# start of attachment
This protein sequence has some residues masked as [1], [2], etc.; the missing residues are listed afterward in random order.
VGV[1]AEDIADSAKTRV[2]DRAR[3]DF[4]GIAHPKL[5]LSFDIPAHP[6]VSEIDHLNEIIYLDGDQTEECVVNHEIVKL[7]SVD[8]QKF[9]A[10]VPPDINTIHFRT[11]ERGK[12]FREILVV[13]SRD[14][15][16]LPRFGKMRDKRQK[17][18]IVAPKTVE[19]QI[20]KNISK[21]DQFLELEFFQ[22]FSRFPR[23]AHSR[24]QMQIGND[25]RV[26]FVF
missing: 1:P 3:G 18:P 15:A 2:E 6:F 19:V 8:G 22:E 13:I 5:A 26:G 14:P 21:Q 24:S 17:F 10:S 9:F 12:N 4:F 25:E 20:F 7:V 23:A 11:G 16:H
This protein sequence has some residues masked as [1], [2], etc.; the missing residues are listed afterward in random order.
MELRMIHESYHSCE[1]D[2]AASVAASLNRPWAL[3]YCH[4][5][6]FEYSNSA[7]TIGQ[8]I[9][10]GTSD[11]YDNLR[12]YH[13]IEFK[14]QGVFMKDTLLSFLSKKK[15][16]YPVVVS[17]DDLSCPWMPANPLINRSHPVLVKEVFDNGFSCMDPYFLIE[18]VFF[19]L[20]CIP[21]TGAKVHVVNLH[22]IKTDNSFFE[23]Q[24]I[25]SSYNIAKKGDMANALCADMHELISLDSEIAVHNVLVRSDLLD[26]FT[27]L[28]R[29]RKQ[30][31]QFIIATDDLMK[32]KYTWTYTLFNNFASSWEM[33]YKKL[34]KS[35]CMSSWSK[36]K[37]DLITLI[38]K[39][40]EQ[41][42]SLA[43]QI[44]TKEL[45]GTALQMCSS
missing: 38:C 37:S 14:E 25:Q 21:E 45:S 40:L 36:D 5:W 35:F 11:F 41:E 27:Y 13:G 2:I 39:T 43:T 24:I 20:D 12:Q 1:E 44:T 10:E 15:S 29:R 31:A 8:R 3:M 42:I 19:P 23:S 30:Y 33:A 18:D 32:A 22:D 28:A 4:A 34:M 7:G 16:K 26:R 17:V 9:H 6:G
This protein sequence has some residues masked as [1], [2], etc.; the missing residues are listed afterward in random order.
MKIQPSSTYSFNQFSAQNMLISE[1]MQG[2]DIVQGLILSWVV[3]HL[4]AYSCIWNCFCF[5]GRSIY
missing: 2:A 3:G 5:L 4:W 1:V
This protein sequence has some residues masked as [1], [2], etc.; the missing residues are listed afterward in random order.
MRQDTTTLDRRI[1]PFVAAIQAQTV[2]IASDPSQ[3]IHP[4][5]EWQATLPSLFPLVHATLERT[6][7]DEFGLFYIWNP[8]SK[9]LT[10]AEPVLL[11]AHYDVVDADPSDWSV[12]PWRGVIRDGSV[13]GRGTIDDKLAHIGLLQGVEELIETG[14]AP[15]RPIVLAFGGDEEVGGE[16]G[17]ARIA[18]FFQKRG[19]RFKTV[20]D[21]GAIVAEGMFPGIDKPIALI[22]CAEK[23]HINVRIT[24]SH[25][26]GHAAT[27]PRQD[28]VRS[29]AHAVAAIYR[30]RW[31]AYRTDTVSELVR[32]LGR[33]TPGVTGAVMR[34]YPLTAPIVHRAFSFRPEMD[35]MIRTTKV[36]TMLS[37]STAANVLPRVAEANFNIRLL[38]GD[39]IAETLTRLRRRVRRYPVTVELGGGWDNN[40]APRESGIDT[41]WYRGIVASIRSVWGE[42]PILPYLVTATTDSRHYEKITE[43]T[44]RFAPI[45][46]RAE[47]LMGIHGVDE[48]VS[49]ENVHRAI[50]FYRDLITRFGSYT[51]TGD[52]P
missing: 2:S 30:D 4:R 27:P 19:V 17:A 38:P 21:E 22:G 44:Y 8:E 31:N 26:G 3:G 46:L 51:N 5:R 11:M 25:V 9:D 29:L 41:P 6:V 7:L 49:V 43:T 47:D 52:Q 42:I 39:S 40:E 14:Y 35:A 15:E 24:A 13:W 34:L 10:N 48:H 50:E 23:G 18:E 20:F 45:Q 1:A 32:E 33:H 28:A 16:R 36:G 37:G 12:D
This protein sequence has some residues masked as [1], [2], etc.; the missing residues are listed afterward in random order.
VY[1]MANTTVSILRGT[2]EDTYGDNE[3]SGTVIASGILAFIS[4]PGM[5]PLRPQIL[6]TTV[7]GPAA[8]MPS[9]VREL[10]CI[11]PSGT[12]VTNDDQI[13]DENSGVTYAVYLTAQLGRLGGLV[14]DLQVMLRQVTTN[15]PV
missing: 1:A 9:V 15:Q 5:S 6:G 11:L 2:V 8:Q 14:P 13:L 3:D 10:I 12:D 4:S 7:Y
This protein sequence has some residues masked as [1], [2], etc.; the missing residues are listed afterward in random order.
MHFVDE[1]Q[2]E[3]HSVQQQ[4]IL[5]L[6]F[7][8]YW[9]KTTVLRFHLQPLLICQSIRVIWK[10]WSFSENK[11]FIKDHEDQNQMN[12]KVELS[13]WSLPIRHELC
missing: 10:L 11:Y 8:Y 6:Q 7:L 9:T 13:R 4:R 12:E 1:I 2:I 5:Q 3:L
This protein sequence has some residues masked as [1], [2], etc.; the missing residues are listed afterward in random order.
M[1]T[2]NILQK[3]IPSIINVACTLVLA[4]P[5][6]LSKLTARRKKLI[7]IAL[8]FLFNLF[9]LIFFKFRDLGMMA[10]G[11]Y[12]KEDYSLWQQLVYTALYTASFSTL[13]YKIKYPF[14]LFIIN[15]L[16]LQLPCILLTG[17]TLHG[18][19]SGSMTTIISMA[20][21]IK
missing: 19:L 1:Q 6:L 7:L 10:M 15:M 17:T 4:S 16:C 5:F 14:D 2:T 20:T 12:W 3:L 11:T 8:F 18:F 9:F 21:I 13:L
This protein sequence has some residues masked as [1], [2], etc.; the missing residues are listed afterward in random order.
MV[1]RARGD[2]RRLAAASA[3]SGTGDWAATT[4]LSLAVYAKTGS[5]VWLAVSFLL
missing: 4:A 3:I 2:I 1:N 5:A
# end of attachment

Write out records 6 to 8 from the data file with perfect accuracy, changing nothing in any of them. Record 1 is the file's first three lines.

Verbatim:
This protein sequence has some residues masked as [1], [2], etc.; the missing residues are listed afterward in random order.
MHFVDE[1]Q[2]E[3]HSVQQQ[4]IL[5]L[6]F[7][8]YW[9]KTTVLRFHLQPLLICQSIRVIWK[10]WSFSENK[11]FIKDHEDQNQMN[12]KVELS[13]WSLPIRHELC
missing: 10:L 11:Y 8:Y 6:Q 7:L 9:T 13:R 4:R 12:E 1:I 2:I 5:Q 3:L
This protein sequence has some residues masked as [1], [2], etc.; the missing residues are listed afterward in random order.
M[1]T[2]NILQK[3]IPSIINVACTLVLA[4]P[5][6]LSKLTARRKKLI[7]IAL[8]FLFNLF[9]LIFFKFRDLGMMA[10]G[11]Y[12]KEDYSLWQQLVYTALYTASFSTL[13]YKIKYPF[14]LFIIN[15]L[16]LQLPCILLTG[17]TLHG[18][19]SGSMTTIISMA[20][21]IK
missing: 19:L 1:Q 6:L 7:L 10:M 15:M 17:T 4:S 16:C 5:F 14:D 2:T 20:T 12:W 3:L 11:T 8:F 18:F 9:F 21:I 13:L
This protein sequence has some residues masked as [1], [2], etc.; the missing residues are listed afterward in random order.
MV[1]RARGD[2]RRLAAASA[3]SGTGDWAATT[4]LSLAVYAKTGS[5]VWLAVSFLL
missing: 4:A 3:I 2:I 1:N 5:A